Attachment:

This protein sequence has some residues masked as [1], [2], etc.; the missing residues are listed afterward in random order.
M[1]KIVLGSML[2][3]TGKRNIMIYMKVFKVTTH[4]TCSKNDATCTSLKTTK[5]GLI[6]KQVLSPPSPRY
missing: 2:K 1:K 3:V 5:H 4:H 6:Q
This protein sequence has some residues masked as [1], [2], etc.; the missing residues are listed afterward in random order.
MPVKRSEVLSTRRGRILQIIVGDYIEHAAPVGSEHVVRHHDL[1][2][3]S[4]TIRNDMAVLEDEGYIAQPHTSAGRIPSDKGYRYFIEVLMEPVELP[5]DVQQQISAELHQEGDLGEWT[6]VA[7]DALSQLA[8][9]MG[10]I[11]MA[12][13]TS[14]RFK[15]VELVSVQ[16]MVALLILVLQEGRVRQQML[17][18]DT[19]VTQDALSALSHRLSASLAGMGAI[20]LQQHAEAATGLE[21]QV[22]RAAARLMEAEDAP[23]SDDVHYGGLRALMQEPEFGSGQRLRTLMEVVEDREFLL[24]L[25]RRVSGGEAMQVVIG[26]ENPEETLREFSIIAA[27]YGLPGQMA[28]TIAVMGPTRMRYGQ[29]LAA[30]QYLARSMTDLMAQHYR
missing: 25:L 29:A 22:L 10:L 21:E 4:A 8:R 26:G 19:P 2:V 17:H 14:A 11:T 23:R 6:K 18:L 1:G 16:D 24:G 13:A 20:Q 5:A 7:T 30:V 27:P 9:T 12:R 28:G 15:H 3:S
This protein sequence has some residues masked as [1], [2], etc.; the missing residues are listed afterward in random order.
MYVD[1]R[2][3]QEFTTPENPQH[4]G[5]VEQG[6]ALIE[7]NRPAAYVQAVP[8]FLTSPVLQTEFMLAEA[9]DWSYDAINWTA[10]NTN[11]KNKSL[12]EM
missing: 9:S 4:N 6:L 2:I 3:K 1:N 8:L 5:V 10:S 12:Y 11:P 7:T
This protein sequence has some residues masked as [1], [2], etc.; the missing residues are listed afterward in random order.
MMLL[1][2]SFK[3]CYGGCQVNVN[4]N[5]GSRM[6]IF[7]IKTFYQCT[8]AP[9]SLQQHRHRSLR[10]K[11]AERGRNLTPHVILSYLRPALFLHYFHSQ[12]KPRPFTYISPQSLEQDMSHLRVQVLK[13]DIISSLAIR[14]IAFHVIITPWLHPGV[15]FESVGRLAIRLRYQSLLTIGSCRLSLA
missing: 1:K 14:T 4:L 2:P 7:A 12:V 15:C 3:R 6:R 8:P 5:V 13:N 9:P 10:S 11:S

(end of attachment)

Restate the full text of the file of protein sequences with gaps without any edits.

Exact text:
This protein sequence has some residues masked as [1], [2], etc.; the missing residues are listed afterward in random order.
M[1]KIVLGSML[2][3]TGKRNIMIYMKVFKVTTH[4]TCSKNDATCTSLKTTK[5]GLI[6]KQVLSPPSPRY
missing: 2:K 1:K 3:V 5:H 4:H 6:Q
This protein sequence has some residues masked as [1], [2], etc.; the missing residues are listed afterward in random order.
MPVKRSEVLSTRRGRILQIIVGDYIEHAAPVGSEHVVRHHDL[1][2][3]S[4]TIRNDMAVLEDEGYIAQPHTSAGRIPSDKGYRYFIEVLMEPVELP[5]DVQQQISAELHQEGDLGEWT[6]VA[7]DALSQLA[8][9]MG[10]I[11]MA[12][13]TS[14]RFK[15]VELVSVQ[16]MVALLILVLQEGRVRQQML[17][18]DT[19]VTQDALSALSHRLSASLAGMGAI[20]LQQHAEAATGLE[21]QV[22]RAAARLMEAEDAP[23]SDDVHYGGLRALMQEPEFGSGQRLRTLMEVVEDREFLL[24]L[25]RRVSGGEAMQVVIG[26]ENPEETLREFSIIAA[27]YGLPGQMA[28]TIAVMGPTRMRYGQ[29]LAA[30]QYLARSMTDLMAQHYR
missing: 25:L 29:A 22:L 10:L 21:E 4:A 8:R 26:G 19:P 2:V 17:H 14:A 11:T 23:R 6:K 18:L 1:G 16:D 24:G 13:A 20:Q 5:A 7:T 30:V 27:P 9:T 12:R 28:G 15:H 3:S
This protein sequence has some residues masked as [1], [2], etc.; the missing residues are listed afterward in random order.
MYVD[1]R[2][3]QEFTTPENPQH[4]G[5]VEQG[6]ALIE[7]NRPAAYVQAVP[8]FLTSPVLQTEFMLAEA[9]DWSYDAINWTA[10]NTN[11]KNKSL[12]EM
missing: 9:S 4:N 6:L 2:I 3:K 1:N 8:L 5:V 10:S 12:Y 11:P 7:T
This protein sequence has some residues masked as [1], [2], etc.; the missing residues are listed afterward in random order.
MMLL[1][2]SFK[3]CYGGCQVNVN[4]N[5]GSRM[6]IF[7]IKTFYQCT[8]AP[9]SLQQHRHRSLR[10]K[11]AERGRNLTPHVILSYLRPALFLHYFHSQ[12]KPRPFTYISPQSLEQDMSHLRVQVLK[13]DIISSLAIR[14]IAFHVIITPWLHPGV[15]FESVGRLAIRLRYQSLLTIGSCRLSLA
missing: 1:K 14:T 4:L 2:P 7:A 12:V 15:C 3:R 6:R 8:P 5:V 13:N 9:P 10:S 11:S